Two Stanford University economists decided to base their calculation of our welfare on variables that relate to how long we live, how much we work, and inequality. They then used their welfare calculations to change our perception of a country’s per capita GDP (the per person value of goods and services produced).
France, for example, has had a much smaller per capita GDP than the United States. But, their life expectancy was longer, and the hours they worked were shorter. So, the authors of this study concluded that both countries’ welfare was much closer than shown by their per capita GDPs.
Where are we going? To the Stanford study and then deciding what welfare means.
Comparing Welfare and the GDP
According to data from 13 countries, welfare considerations can change our perception of per capita GDP differences. It does though matter if the country’s economy is developed or developing.
Below are some per capita GDP (the income column) and welfare totals. The welfare scores between the U.S. and the next four countries are closer than the per capita GDP differences. For Mexico and Russia, though, the welfare “scores” pull them further down:
When we just spotlight the inequality component of welfare, then South Africa tops the others, with Brazil and Mexico next. Meanwhile, Italy, France, and the U.K. are positioned at the bottom, displaying relatively less inequality:
For leisure also, France, Italy, Spain, and the U.K. score high on the welfare scale:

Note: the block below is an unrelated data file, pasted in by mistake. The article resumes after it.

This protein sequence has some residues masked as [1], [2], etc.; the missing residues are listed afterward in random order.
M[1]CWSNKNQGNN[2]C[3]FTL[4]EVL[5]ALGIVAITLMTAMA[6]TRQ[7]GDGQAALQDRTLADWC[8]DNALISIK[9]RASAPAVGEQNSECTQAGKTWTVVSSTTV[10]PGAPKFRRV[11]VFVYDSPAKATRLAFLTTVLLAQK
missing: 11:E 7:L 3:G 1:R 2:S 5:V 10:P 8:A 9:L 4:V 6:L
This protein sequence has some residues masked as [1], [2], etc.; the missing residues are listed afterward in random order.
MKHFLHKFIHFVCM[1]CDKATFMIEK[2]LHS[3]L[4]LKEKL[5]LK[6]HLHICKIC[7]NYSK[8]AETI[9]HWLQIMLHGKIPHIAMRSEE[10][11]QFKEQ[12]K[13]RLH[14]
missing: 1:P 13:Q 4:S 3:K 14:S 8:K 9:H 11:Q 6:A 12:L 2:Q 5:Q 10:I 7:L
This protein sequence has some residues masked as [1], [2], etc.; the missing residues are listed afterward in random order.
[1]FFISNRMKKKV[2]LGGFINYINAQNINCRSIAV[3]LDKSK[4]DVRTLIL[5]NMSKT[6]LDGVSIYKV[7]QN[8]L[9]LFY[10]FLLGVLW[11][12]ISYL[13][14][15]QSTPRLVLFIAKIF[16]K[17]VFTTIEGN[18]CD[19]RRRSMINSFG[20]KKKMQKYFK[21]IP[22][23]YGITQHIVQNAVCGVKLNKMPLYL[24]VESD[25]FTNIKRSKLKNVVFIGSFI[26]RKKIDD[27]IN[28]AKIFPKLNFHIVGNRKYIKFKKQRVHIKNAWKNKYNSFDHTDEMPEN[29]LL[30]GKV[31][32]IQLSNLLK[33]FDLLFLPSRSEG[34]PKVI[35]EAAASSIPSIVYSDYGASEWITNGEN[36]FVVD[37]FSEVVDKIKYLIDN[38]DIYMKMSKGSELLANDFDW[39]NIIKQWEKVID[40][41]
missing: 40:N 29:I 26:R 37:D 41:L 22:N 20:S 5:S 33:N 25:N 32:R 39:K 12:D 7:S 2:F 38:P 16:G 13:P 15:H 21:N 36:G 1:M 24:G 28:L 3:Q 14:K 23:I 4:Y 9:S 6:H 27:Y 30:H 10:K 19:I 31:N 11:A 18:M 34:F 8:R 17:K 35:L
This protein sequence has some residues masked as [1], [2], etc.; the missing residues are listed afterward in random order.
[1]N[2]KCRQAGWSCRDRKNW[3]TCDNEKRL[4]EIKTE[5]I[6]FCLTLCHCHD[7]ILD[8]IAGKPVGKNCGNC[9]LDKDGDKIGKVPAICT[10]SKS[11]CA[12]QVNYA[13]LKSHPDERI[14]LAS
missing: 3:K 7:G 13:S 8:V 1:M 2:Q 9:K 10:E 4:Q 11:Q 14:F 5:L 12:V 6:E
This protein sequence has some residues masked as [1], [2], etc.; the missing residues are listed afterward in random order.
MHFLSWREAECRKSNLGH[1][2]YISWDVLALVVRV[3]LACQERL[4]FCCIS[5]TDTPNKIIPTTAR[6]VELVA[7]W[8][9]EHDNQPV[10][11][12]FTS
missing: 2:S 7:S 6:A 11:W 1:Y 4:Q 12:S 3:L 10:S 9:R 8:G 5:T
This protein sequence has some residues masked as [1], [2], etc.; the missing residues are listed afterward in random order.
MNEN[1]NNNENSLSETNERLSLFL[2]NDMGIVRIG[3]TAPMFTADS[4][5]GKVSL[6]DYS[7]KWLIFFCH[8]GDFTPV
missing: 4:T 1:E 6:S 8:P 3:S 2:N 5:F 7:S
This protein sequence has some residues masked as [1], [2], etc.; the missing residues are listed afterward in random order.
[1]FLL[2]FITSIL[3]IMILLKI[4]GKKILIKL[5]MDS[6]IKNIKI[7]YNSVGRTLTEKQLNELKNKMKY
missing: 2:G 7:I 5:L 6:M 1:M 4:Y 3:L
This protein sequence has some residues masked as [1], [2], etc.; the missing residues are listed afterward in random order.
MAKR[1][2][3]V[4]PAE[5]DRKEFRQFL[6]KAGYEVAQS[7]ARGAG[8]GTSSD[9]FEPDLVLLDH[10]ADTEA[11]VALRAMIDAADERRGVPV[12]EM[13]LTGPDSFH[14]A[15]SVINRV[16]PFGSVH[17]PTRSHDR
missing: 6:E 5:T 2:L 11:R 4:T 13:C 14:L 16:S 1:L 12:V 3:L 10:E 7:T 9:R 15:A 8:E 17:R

People can expect to live longer in Italy, France, Spain, and the U.K. than in the U.S.:
By comparing welfare scores between the U.S. and other countries in this summary chart, you can see where GDP/Income differences become less meaningful and where they grow larger:
Our Bottom Line: Welfare Indices
Although this Stanford study used data from 2005 in a 2015 NBER paper, still the ideas resound. We continue to debate whether the GDP is a yardstick of our economic health. (I actually like the GDP but many people disagree with me.)
Since we “treasure what we measure,” do take a moment to decide the metrics you would select. In the OECD Better Life Index, first you choose your variables.
This is their full list which they then break down into more specific standards:
Next, you can apply them to any or all of the countries they include. The exercise lets each of us decide whether we agree with the welfare categories in the Stanford study. We also can consider if they change how we perceive the GDP.
My sources and more: For much more about the Stanford study, do read their NBER paper. Then, if you want to ponder how the GDP might change, I suggest the Stiglitz Report.
Ou featured image is from Pixabay.